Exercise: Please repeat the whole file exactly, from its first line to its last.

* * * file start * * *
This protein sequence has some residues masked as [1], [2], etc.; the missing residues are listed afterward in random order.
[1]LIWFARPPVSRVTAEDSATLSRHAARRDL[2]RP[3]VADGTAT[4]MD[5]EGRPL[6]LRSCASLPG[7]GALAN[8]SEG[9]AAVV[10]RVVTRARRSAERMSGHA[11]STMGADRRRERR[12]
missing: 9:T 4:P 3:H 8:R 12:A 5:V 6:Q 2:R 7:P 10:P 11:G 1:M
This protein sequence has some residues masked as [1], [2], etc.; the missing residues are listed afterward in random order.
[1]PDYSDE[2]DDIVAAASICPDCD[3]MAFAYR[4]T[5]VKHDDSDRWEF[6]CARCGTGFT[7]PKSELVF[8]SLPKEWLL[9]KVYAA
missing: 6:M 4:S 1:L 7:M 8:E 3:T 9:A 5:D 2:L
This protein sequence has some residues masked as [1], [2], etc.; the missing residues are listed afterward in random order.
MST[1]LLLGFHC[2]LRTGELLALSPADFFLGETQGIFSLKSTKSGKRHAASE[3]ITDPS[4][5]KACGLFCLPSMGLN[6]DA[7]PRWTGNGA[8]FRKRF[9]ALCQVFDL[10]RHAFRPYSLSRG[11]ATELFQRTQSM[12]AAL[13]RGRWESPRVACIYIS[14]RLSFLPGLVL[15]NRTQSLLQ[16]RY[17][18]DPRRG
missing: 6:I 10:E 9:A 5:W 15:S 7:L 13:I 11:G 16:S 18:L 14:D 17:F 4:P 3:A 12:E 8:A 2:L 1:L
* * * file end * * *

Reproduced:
This protein sequence has some residues masked as [1], [2], etc.; the missing residues are listed afterward in random order.
[1]LIWFARPPVSRVTAEDSATLSRHAARRDL[2]RP[3]VADGTAT[4]MD[5]EGRPL[6]LRSCASLPG[7]GALAN[8]SEG[9]AAVV[10]RVVTRARRSAERMSGHA[11]STMGADRRRERR[12]
missing: 9:T 4:P 3:H 8:R 12:A 5:V 6:Q 2:R 7:P 10:P 11:G 1:M
This protein sequence has some residues masked as [1], [2], etc.; the missing residues are listed afterward in random order.
[1]PDYSDE[2]DDIVAAASICPDCD[3]MAFAYR[4]T[5]VKHDDSDRWEF[6]CARCGTGFT[7]PKSELVF[8]SLPKEWLL[9]KVYAA
missing: 6:M 4:S 1:L 7:M 8:E 3:T 9:A 5:D 2:L
This protein sequence has some residues masked as [1], [2], etc.; the missing residues are listed afterward in random order.
MST[1]LLLGFHC[2]LRTGELLALSPADFFLGETQGIFSLKSTKSGKRHAASE[3]ITDPS[4][5]KACGLFCLPSMGLN[6]DA[7]PRWTGNGA[8]FRKRF[9]ALCQVFDL[10]RHAFRPYSLSRG[11]ATELFQRTQSM[12]AAL[13]RGRWESPRVACIYIS[14]RLSFLPGLVL[15]NRTQSLLQ[16]RY[17][18]DPRRG
missing: 6:I 10:E 9:A 5:W 15:S 7:L 13:I 11:G 16:S 18:L 14:D 17:F 4:P 3:A 12:E 8:A 2:L 1:L